Carlo Gesualdo (c1561 - 1613) was an Italian noble who was known as a writer of many expressive madrigals and a murderer. His six books of madrigals were published shortly after his death, becoming one of the earliest collections of printed music.
Moro, lasso, al mio duolo is one of the madrigals found in his sixth book. Throughout the song, there are many instances of chromatic harmony. This is highly unusual, and wouldn't be seen until much later in time. It starts very solemn with a few voices singing a descending chromatic scale in unison. After the female voice enters, the rhythms become more active. Through the piece, there are very sharp dissonances, particularly on iterations of "ahi" in order to express grief.
I die! Languishing, of grief,
and the person who can give me life,
alas, kills me and does not want to give me aid.
O woeful fate!
That the one who can give me life, alas, gives me death!
Moro, lasso, al mio duolo
E chi mi può dar vita,
Ahi, che m'ancide e non vuol darmi aita!
O dolorosa sorte,
Chi dar vita i può, ahi, mi dà morte!
Gesualdo's works are rather easy to identify due to the liberal use of dissonance and chromaticism. For example, against John Dowland's Flow My Tears, one can easily see the difference. Dowland may also use a little bit of chromaticism, but it is used in such a way that the melody is very smooth. Gesualdo takes grief and makes it a shared experience through dissonance. Clearly, there are many more harmonic colors in Gesualdo's madrigal partially due to the use of several voices rather than just solo with lute.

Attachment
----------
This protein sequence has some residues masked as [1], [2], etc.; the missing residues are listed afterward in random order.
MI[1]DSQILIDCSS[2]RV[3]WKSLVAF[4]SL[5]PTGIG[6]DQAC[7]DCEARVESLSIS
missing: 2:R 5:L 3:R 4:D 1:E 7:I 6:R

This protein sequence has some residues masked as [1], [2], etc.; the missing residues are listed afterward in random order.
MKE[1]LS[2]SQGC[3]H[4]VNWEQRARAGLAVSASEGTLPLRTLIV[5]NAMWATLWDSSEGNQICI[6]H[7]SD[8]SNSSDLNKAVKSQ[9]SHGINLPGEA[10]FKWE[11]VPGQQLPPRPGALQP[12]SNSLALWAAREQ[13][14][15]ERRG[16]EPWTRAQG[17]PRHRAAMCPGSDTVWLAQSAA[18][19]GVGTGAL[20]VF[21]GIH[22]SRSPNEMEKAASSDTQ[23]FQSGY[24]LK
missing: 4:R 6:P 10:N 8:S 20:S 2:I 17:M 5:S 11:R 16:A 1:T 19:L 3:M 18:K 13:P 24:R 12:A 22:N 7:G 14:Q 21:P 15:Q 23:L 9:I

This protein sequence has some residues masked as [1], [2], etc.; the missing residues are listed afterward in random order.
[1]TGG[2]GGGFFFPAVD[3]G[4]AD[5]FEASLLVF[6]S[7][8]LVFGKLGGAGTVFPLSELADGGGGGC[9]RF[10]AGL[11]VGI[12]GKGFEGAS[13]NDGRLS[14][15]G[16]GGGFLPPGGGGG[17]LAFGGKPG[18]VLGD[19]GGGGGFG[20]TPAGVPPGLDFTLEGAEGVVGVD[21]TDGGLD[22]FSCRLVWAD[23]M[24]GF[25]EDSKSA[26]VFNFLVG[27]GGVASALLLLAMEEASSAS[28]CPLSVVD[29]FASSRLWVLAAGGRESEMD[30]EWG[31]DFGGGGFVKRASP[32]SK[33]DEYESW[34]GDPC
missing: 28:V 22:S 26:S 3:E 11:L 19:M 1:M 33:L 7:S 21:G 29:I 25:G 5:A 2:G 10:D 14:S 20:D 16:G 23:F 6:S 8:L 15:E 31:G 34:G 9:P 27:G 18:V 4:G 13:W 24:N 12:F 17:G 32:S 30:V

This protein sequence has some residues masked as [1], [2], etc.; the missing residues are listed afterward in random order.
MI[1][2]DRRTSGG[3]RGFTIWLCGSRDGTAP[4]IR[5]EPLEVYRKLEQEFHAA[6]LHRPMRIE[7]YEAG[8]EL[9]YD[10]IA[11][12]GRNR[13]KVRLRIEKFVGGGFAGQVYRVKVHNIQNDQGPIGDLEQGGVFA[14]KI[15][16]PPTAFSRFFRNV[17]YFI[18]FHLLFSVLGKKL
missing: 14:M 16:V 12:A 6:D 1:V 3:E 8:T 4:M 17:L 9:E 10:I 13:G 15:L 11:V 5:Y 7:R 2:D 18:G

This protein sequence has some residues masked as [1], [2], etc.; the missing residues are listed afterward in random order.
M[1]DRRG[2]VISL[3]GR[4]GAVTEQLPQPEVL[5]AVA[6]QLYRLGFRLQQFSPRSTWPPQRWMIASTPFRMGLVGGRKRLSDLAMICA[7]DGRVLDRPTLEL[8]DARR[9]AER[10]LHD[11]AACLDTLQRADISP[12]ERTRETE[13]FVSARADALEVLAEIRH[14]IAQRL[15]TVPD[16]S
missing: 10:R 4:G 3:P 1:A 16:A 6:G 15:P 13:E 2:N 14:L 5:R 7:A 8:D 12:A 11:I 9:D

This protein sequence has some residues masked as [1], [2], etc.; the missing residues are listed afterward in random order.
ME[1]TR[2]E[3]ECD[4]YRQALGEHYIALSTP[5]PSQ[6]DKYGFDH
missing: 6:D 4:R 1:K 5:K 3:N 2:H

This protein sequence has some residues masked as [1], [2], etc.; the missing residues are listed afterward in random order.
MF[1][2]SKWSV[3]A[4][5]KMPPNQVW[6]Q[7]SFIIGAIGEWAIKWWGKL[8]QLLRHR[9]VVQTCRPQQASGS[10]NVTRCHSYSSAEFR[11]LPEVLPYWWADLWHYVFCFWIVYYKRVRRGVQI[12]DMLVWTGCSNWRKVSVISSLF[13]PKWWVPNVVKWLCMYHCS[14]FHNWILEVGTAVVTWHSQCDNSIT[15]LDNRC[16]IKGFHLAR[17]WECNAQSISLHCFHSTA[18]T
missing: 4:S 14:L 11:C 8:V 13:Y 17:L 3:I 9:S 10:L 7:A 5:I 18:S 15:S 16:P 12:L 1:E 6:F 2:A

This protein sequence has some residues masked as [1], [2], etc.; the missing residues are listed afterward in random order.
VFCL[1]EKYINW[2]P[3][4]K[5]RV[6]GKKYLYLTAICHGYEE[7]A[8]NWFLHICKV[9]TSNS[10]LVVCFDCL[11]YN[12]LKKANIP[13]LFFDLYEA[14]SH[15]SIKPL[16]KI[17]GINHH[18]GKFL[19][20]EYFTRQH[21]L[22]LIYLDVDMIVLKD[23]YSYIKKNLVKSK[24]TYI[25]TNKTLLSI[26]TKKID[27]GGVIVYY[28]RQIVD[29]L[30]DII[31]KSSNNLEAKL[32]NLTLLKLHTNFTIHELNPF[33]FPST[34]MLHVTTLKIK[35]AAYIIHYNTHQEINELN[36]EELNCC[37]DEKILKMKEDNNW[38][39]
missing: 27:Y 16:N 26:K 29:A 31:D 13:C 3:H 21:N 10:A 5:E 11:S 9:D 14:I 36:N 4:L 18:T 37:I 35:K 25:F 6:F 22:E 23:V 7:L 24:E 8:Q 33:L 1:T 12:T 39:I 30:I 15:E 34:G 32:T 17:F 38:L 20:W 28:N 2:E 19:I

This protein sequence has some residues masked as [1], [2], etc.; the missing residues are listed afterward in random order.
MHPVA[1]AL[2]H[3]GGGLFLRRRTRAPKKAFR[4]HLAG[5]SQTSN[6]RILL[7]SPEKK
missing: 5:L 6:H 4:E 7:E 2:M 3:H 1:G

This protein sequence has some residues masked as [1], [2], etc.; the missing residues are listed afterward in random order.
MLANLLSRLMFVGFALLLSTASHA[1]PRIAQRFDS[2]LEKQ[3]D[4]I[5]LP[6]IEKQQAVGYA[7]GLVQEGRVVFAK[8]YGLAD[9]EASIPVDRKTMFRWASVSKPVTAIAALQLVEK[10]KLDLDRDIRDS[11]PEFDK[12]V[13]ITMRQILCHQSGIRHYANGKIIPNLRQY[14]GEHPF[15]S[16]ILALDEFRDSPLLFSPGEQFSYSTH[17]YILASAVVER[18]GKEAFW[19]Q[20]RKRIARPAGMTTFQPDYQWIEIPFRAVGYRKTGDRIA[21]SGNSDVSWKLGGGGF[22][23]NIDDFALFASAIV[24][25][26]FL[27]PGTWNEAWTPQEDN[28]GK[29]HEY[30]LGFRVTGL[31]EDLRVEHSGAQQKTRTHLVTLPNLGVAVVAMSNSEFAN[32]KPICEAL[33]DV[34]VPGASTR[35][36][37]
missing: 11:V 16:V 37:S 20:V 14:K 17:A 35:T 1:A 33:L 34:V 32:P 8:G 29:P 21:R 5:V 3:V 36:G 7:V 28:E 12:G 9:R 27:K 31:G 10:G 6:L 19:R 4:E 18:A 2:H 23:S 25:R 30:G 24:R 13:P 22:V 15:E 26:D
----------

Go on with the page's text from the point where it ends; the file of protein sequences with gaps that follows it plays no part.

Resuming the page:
I enjoyed this work quite a bit. Gesualdo's songs are much different than many of the composers before him. Much of what he did was pretty far from the norm from the music to his murder. I think he makes it into our history books mostly because of these.
Craig Wright and Bryan Simms. "Music in Western Civilization." (Schirmer, Boston, 2010). pp. 238-239
Lorenzo Bianconi. "Gesualdo, Carlo, Prince of Venosa, Count of Conza." Grove Music Online. Oxford Music Online. Oxford University Press, accessed April 27, 2014, http://www.oxfordmusiconline.com/subscriber/article/grove/music/10994 .
Moro, lasso: http://youtu.be/s_q3EJNUKis
Flow my tears: http://youtu.be/Y9HKl8H0PWg